Swiss players eye new business
Swiss global custodians serving their local market are prepping themselves for potentially lucrative business as state sector pension arrangements join the funding camp.
National telecoms group Swisscom and SwissRail have decided to go the outsourcing route and are looking at global custody issues (see page 42).
The eyes of local custodian banks, which include a number of strong players, must have widened initially at the size of the new prospects. The presumption is that it will stay with the domestic providers, which besides the two huge banking groups Credit Suisse and UBS, include Julius Baer, Pictet, Lombard Odier and a number of the cantonal banks, notably Zuricher Kantonal.
Some outsiders may also be showing interest, including Citibank or State Street, the non-locals that have made most inroads so far.
Up to now, the locals have kept a firm but not exclusive grip on the very substantial domestic pensions market. Says Stefan Staub, head of global custody at one major player, Credit Suisse Asset Management, In Switz-erland, we have some Sfr400bn ($300bn) in pensions assets, which makes our market an attractive one for both Swiss and external players."
The ground rules for the second pillar pension scheme, introduced on a mandatory basis in 1985, did not set down any custody requirement. Staub believes the current regime predisposes funds towards using a custodian. "Swiss funds are subject to a series of investment limitations. So they obviously need a custodian to make sure these limits are monitored." But it was not until the early 1990s that pensions funds started to take global custody seriously, he adds. "It was only around that time that we established our operations for pensions funds."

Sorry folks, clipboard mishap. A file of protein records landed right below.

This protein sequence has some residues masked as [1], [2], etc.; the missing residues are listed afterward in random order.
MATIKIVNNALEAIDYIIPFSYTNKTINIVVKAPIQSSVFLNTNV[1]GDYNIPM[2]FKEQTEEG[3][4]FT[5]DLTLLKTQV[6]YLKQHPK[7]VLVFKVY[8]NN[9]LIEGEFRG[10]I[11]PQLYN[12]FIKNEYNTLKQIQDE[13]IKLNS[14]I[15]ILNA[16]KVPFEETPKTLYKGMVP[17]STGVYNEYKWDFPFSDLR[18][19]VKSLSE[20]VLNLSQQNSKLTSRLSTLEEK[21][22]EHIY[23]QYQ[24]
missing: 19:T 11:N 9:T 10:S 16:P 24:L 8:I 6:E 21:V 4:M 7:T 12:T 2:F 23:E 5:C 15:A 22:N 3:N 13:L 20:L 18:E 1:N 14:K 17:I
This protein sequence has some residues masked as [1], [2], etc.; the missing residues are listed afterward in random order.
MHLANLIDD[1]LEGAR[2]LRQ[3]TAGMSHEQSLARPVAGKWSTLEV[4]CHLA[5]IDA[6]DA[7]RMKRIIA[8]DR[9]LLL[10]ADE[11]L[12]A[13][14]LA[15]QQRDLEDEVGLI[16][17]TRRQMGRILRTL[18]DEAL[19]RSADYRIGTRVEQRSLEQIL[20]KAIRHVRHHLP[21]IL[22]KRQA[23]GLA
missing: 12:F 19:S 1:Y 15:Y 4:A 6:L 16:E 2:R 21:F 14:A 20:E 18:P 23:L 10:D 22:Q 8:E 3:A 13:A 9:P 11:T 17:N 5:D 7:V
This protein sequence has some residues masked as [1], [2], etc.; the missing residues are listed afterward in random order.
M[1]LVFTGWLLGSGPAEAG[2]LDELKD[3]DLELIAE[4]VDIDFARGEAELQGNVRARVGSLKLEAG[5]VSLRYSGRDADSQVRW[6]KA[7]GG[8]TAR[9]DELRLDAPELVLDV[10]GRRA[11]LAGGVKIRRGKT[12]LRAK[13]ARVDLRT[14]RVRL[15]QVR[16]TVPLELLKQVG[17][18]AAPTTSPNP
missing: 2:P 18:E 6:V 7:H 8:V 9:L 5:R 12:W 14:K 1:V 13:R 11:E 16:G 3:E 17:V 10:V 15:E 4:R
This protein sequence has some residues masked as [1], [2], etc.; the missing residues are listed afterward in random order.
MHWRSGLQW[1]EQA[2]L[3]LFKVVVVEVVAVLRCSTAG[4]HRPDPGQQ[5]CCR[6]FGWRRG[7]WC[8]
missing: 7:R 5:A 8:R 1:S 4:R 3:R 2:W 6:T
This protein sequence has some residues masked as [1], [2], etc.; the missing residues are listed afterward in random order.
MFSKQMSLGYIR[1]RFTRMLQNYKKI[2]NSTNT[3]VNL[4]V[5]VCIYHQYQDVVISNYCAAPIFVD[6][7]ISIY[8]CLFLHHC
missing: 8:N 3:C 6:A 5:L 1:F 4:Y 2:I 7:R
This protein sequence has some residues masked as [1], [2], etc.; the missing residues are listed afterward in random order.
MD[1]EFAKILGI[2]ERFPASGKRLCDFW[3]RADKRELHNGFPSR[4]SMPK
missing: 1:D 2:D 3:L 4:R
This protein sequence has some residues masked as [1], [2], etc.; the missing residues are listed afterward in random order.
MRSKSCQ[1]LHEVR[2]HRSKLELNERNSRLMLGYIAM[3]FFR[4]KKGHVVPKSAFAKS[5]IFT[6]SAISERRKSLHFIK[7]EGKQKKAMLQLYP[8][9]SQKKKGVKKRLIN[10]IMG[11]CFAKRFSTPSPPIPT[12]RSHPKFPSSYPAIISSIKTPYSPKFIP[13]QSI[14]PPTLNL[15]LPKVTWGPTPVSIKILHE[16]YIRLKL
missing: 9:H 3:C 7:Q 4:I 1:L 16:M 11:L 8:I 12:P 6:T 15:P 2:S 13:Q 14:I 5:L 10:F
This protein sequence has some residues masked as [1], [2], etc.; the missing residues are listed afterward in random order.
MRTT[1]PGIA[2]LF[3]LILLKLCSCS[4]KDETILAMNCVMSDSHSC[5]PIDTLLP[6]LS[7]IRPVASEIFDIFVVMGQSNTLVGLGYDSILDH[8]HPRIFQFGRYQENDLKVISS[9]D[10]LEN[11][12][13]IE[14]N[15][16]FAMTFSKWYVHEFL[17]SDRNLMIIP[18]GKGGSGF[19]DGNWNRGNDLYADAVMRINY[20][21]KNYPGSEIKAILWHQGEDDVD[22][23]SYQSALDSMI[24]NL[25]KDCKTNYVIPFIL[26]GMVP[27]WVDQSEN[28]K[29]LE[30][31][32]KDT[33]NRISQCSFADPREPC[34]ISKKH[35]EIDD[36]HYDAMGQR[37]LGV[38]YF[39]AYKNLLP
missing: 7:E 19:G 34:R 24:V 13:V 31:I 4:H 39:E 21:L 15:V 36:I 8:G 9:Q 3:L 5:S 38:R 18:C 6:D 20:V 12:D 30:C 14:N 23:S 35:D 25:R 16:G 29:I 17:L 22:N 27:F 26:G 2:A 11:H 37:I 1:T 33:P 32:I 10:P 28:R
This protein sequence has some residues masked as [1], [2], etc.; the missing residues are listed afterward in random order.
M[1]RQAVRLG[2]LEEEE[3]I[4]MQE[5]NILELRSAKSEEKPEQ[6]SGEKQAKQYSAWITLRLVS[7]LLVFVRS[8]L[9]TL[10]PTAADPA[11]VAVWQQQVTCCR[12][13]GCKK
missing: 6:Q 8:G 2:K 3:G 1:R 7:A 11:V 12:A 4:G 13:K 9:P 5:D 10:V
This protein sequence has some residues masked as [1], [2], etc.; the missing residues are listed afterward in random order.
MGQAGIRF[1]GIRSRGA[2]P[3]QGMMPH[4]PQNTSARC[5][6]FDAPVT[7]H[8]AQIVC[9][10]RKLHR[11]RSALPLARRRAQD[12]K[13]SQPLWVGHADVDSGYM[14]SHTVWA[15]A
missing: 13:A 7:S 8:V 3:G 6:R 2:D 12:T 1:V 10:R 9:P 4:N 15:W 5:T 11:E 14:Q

At private bank Pictet in Geneva, Gilles Paupe, who looks after the domestic global custody institutional market, reckons the greater complexity of investment requirements and need for risk control gave a real impetus to the use of independent custodians: "It really made sense to have a custodian to avoid nasty surprises." He says that Pictet won its first Swiss pension fund custody mandate around 1985, but the big upsurge in interest was five years later. Paupe says: "In the last two years, even medium-sized funds with perhaps just Sfr80m-plus to invest, have been looking at custody services."
But where a pension fund outsources to just one manager, he agrees that there is not that much need to appoint a global custodian, with the caveat: "Certainly not all investment managers are equally good on the custody side." And the need for a custodian increases exponentially with the number of managers used.
Another custodian active in the Swiss market is Citibank, which has its own distinctive approach. It claims to have made greater inroads on the domestic custody front than any other non-Swiss bank. "It has been our international capabilities that have attracted new customers to us," says Dietmar Roessler, sales manager for Switzerland and Germany. "Swiss investors' asset allocation is changing dramatically. Foreign equities can now be up to 20% of portfolios in the top-tier pension funds, where some years ago it was below 10%," he adds. "The euro will in-crease this tendency to invest cross-border. It will also increase the sophistication of services they require," says Roessler.
Swiss pension funds, compared with other institutional investors such as in-surance companies, have limited op-erational capabilities. This means that they usually just need a single custody provider, unless they are extremely big. On the other hand, their requirements are not as complex as those of the insurance world with international branches and operations, he says. "The classic global custody requirement for a fund is 'a single-window' concept for settlement, to-geth-er with a range of value-added services."